Hunham is loathed by all the students at the fictional Barton Academy, a snowbound Massachusetts prep school that has been around since 1797 and funnels rich young men into the Ivy League, whether they deserve it or not. The difference between Hunham and many similarly difficult cinematic prep school professors is that, far being a beacon of noble truth and enlightenment, he despises the students as much as they despise him and does little to hide it. He has his reasons for hating rich brats, beyond just the general annoyance that accompanies teenagers who have done nothing to earn their wealth and status, which is one of the many things we come to know and understand about him as the film unfolds.
Set in 1970, the film’s title refers to those who have to stay behind at Barton over the two-week Christmas holiday, when the rest of the faculty, staff, and students go home to be with their families. One teacher is tasked with watching over the students who must stay behind, and this year Hunham’s number is up. Along with Mary Lamb (Da’Vine Joy Randolph), the school’s African-American head cook whose son was able to go to Barton due to her position on the staff but was recently killed in Vietnam because he couldn’t afford to go to college without the GI Bill, Hunham must look after a quintet of students. Chief among them is Angus Tully (Dominic Sessa), a tall, lanky senior whose recently remarried mother would rather spend the Christmas holidays vacationing with her new husband than being at home with him (he had been promised an island holiday, which makes his being held over all the more infuriating).
At first there are four other students there, as well, including Teddy Kountze (Brady Hepner), the epitome of white privileged snobbery, a Morman kid whose parents are on a mission trip, and a Korean exchange student, but a plot development ensures that Hunham is eventually alone with Angus, thus setting up an odd-couple conflict of middle-age and teenage anger, resentment, and frustration that eventually boils over into mutual understanding, if not regard. Like many of Payne’s films, a road trip is involved, in this case to Boston, where most of the characters’ intensely hidden secrets come out, especially at an awkward Christmas party thrown by the perpetually upbeat Miss Lydia Crane (Carrie Preston), the school’s office manager.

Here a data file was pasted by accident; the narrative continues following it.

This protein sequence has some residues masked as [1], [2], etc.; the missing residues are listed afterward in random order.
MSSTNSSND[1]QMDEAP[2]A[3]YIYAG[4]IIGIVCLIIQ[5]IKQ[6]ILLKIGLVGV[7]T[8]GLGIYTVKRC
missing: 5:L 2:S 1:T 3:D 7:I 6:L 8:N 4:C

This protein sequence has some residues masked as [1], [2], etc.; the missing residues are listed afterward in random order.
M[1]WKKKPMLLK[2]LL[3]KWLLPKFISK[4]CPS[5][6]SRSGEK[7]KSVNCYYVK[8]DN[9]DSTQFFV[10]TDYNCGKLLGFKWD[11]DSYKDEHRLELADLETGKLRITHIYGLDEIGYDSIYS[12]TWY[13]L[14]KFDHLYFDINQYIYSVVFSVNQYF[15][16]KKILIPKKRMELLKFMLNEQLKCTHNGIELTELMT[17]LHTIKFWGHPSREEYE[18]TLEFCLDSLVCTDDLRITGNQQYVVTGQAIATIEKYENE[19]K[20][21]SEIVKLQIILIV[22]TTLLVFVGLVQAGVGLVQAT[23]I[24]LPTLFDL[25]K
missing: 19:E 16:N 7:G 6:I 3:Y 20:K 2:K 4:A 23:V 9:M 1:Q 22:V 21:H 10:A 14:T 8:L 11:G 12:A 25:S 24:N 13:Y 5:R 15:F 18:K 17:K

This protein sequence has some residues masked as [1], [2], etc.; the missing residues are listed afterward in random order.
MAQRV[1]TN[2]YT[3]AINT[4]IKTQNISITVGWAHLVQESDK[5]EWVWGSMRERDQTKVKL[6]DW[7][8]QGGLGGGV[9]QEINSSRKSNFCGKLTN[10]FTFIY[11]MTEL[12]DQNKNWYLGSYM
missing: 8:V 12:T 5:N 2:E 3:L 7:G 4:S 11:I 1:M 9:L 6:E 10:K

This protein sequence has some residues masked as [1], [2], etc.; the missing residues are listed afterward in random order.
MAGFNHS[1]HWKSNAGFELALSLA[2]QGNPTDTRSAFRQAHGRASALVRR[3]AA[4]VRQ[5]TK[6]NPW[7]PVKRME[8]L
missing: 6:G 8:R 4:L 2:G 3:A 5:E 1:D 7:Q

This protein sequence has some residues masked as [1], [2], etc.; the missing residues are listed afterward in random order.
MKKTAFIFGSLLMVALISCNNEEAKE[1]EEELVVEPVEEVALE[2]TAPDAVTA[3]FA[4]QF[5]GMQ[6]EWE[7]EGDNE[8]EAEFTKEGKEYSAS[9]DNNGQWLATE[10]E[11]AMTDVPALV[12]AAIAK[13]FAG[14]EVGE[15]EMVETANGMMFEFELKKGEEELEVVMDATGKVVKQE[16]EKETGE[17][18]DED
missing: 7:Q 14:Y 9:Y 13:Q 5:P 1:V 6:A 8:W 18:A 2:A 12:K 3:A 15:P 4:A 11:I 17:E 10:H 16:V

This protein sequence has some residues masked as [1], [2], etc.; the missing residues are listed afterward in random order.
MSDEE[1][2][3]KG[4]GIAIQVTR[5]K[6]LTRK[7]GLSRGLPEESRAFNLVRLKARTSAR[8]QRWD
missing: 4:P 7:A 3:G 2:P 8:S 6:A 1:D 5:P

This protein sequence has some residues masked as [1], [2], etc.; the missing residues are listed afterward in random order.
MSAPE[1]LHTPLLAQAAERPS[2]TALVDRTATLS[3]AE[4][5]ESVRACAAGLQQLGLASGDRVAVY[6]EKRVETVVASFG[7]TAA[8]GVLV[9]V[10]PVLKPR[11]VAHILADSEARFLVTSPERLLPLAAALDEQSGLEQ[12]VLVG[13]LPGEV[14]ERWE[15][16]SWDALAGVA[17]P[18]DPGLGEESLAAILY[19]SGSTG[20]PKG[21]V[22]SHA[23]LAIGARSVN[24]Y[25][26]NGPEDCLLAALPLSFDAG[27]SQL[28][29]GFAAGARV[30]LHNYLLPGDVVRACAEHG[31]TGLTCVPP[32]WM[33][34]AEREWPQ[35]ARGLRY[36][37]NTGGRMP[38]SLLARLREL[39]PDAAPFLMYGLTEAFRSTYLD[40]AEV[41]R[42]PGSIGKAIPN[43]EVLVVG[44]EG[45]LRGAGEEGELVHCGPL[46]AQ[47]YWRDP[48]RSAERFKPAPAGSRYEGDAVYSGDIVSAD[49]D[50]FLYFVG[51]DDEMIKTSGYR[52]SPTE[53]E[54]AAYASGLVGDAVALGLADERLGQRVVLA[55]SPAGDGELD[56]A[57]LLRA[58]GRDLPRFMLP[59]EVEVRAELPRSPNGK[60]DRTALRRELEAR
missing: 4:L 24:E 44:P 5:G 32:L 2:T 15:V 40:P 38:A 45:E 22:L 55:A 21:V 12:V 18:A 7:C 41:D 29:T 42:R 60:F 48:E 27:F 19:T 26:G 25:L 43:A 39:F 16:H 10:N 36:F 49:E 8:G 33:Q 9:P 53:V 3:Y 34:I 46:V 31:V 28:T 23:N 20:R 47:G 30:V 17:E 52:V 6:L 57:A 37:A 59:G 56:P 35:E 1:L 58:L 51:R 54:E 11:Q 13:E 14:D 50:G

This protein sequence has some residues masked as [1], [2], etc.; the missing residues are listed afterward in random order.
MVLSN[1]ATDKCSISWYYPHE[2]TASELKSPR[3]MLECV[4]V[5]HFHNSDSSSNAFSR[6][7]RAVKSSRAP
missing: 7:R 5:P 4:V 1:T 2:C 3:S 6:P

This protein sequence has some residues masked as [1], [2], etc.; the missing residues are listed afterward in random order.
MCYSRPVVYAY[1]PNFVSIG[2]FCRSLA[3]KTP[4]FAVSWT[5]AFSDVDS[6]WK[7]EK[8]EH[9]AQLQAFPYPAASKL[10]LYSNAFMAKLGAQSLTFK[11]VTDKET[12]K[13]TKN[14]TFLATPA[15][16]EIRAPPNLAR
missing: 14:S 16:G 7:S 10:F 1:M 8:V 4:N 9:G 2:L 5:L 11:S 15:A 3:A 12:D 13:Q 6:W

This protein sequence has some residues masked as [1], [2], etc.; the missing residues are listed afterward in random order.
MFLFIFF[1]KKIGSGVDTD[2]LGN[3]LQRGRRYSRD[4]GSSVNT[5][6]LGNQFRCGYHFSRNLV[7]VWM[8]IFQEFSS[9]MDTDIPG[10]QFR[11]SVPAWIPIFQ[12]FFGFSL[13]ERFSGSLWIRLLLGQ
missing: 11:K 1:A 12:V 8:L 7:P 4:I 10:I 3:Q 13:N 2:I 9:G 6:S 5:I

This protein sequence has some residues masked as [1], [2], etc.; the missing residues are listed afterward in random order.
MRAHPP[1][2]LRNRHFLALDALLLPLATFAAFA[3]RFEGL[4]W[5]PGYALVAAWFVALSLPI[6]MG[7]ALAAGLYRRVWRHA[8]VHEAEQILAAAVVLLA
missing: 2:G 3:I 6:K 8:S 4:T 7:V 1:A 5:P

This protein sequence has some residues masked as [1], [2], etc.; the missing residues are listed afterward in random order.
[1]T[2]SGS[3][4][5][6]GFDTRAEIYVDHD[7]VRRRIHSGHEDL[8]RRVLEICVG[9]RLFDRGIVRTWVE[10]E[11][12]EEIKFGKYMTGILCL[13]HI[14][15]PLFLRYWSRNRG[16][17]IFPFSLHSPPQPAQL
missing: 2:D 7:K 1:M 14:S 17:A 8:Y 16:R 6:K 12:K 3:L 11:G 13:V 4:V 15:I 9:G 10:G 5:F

True to its time and place, Payne has gone out of his way to give The Holdovers the look and feel of a film not just set in 1970, but made in 1970, complete with period-appropriate Universal logo and MPA rating card, lengthy opening credits, digitally imposed film grain and celluloid defects, and a soundtrack of would-be hits that feel like they’re playing somewhere on vinyl. Payne and cinematographer Eigil Bryld have carefully calibrated the film’s look and feel to the Nixon era, throwing in occasional sudden zooms and eschewing any shots that a big, bulky 35mm camera couldn’t have captured. The result is a film that looks of its time and place, which we could write off as simply a stylistic gimmick if it didn’t work so well with the material. Anchored by Giamatti’s compelling central performance, which makes it all too clear how Hunham uses his brusque exterior to hide a world of deep pain within, The Holdovers takes a meaningful dive into a complex world of emotional conflict, reminding us that surfaces are just that.